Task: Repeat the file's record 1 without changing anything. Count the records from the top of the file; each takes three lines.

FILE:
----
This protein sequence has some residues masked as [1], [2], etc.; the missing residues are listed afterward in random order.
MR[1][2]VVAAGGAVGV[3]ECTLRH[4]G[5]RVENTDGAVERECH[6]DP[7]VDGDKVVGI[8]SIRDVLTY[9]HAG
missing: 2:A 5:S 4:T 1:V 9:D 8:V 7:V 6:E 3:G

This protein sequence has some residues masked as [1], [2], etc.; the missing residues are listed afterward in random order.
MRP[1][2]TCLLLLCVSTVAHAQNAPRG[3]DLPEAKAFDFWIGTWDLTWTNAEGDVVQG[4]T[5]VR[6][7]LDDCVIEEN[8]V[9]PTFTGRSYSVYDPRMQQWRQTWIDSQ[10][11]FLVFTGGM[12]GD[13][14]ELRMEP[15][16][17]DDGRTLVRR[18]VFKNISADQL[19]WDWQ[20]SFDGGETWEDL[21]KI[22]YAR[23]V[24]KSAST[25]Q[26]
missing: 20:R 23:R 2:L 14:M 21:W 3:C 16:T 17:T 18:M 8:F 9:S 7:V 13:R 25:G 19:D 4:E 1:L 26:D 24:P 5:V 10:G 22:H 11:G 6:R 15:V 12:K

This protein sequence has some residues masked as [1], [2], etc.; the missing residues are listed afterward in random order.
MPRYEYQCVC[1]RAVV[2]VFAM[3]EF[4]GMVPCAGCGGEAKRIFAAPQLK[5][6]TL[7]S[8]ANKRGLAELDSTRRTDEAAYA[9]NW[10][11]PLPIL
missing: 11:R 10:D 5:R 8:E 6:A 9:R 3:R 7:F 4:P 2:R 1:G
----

This protein sequence has some residues masked as [1], [2], etc.; the missing residues are listed afterward in random order.
MR[1][2]VVAAGGAVGV[3]ECTLRH[4]G[5]RVENTDGAVERECH[6]DP[7]VDGDKVVGI[8]SIRDVLTY[9]HAG
missing: 2:A 5:S 4:T 1:V 9:D 8:V 7:V 6:E 3:G